While new storylines were introduced surrounding the alien mythology, there were other great mysteries that were eventually solved and those plots were put to rest. Since the beginning of the series, Mulder’s sister Samantha and her story was a major plotline that was repeated in several seasons with different results. We saw her as both an adult and child with her clone counterparts, we learned that CSM had adopted her after she was “returned” from abduction, and she later disappeared. So what in the heck really happened to Mulder’s sister? She was abducted for the umpteenth time, but this time by CSM. She lived on a military base for a few years with CSM and his son, Jeffrey Spender (plot twist!), against her will. She later died by supernatural causes. The best way to describe it are spirits who take children who are troubled or have had horrible situations that have happened to them that will be repeated for the rest of their lives. Samantha becomes one of the many children on this military base who becomes a “walk-in” spirit. Mulder is finally able to find some closure on his sister’s life after she was abducted, and as much as it pains him that she’s gone, he’s knows that she’s finally at peace.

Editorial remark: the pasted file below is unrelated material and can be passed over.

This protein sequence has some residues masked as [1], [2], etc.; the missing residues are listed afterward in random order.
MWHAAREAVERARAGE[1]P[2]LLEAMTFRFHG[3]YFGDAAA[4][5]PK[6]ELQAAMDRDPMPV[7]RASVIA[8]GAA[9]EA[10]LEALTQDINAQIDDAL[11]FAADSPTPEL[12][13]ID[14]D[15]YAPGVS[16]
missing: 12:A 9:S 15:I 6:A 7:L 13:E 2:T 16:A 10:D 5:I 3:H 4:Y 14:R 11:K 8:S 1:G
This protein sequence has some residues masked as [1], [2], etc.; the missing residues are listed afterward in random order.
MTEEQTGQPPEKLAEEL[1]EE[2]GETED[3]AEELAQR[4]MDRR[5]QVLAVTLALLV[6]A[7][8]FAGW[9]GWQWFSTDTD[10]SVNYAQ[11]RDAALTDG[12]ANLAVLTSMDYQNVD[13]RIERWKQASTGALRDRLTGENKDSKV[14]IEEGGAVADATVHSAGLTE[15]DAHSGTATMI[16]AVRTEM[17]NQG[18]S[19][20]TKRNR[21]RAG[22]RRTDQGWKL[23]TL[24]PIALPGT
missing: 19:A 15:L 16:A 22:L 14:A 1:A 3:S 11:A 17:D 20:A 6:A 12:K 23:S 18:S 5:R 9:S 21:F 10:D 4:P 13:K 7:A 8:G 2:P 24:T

What are the other loose ends of the alien mythology that are finished in Season Seven?

  • CSM recruits Alex Krycek and Marita Covarrubias in joining him in reforming the Syndicate and keeping the conspiracy alive.
  • Though I really disliked her, Diana Fowley really isn’t treated well at the beginning of the season. I won’t spoil what happens.
  • Jeffrey Spender is also treated like crap, thanks to his own dad.

Select “Monsters of the Week” from the seventh season: a sympathetic monster point-of-view/POV (“Hungry”), return of our murderous death fetishist (”Orison”), a COPS-inspired episode chasing after creatures (“X-Cops”), murderous computer games (“First Person Shooter”), hexcrafter/dark magic practioner (“Theef”), mutated tobacco beetles (“Brand X”), and a genie who grants unfortunate wishes (“Je Souhaite”).